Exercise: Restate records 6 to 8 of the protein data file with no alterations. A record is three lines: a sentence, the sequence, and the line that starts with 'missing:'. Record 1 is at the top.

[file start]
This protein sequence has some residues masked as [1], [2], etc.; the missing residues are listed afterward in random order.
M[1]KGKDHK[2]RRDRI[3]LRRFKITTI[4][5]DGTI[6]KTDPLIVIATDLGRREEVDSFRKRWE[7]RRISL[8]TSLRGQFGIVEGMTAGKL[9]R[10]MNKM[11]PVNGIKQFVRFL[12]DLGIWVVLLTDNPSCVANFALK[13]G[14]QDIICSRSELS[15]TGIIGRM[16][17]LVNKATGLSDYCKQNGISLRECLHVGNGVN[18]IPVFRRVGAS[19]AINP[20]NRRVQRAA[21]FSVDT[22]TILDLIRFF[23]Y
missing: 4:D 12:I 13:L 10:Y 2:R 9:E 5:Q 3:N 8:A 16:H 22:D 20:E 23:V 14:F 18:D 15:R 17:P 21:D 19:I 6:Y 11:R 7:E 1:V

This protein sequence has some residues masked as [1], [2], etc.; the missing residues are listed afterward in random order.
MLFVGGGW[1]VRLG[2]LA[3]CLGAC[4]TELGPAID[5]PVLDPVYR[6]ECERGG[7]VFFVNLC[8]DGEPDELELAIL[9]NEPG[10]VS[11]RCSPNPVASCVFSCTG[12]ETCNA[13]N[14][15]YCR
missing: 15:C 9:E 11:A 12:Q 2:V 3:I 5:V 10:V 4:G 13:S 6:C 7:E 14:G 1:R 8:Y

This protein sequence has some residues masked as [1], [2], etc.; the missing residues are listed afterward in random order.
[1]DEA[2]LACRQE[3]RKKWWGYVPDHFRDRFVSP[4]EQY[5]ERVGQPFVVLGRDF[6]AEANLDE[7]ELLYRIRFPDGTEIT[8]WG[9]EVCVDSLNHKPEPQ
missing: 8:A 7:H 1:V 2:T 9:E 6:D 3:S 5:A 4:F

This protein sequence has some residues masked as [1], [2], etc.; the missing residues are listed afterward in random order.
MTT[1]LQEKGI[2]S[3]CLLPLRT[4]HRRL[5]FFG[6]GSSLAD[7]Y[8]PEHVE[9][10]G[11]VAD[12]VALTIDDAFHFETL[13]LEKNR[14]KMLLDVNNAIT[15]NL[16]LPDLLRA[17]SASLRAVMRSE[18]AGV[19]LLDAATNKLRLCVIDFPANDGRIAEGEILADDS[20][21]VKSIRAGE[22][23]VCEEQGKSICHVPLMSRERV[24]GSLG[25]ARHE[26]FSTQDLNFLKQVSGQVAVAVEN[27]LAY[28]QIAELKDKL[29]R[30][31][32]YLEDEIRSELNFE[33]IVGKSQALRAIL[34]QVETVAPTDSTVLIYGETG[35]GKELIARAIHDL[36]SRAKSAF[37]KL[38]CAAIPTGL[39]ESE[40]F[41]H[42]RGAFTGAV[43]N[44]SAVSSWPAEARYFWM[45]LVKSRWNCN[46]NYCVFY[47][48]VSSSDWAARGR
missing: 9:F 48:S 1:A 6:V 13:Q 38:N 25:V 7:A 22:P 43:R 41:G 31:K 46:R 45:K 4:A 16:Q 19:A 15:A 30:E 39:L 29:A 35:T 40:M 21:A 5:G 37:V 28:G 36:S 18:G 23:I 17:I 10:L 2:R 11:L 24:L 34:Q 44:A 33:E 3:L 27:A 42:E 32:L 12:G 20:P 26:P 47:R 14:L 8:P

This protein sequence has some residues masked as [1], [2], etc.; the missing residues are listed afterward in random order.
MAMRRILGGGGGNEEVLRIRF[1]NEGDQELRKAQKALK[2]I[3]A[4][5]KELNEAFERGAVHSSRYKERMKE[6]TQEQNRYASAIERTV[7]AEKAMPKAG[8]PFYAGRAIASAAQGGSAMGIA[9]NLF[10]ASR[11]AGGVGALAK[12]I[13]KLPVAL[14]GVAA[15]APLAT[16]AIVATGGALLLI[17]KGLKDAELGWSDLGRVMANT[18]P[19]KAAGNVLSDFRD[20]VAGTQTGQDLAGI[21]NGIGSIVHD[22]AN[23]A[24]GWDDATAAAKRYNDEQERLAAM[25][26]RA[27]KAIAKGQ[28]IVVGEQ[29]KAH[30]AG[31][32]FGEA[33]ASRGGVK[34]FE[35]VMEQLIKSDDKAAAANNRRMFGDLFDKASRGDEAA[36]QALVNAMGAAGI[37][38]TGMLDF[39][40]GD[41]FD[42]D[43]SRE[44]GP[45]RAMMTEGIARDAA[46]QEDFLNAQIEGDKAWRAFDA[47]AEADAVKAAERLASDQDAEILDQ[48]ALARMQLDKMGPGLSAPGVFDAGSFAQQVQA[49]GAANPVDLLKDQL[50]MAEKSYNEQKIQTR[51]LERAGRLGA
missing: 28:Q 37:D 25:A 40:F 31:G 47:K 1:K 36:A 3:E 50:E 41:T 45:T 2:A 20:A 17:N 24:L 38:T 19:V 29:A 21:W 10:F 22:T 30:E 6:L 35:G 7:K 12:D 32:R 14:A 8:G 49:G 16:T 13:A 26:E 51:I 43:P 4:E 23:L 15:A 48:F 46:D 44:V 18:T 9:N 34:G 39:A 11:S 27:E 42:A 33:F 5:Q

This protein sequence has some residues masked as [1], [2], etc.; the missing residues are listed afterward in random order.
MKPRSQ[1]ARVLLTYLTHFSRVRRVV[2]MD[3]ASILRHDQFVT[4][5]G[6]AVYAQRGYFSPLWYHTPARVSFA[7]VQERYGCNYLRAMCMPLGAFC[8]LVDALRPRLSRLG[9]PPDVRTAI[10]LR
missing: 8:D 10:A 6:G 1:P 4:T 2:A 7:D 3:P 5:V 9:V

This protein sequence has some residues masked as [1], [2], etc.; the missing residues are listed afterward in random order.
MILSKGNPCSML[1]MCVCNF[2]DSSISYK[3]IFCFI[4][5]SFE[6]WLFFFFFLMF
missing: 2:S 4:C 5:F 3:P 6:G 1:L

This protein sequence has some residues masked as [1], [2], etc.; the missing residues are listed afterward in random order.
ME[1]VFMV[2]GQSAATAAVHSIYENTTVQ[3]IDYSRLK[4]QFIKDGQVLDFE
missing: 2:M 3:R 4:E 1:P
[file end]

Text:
This protein sequence has some residues masked as [1], [2], etc.; the missing residues are listed afterward in random order.
MKPRSQ[1]ARVLLTYLTHFSRVRRVV[2]MD[3]ASILRHDQFVT[4][5]G[6]AVYAQRGYFSPLWYHTPARVSFA[7]VQERYGCNYLRAMCMPLGAFC[8]LVDALRPRLSRLG[9]PPDVRTAI[10]LR
missing: 8:D 10:A 6:G 1:P 4:T 2:A 7:D 3:P 5:V 9:V

This protein sequence has some residues masked as [1], [2], etc.; the missing residues are listed afterward in random order.
MILSKGNPCSML[1]MCVCNF[2]DSSISYK[3]IFCFI[4][5]SFE[6]WLFFFFFLMF
missing: 2:S 4:C 5:F 3:P 6:G 1:L

This protein sequence has some residues masked as [1], [2], etc.; the missing residues are listed afterward in random order.
ME[1]VFMV[2]GQSAATAAVHSIYENTTVQ[3]IDYSRLK[4]QFIKDGQVLDFE
missing: 2:M 3:R 4:E 1:P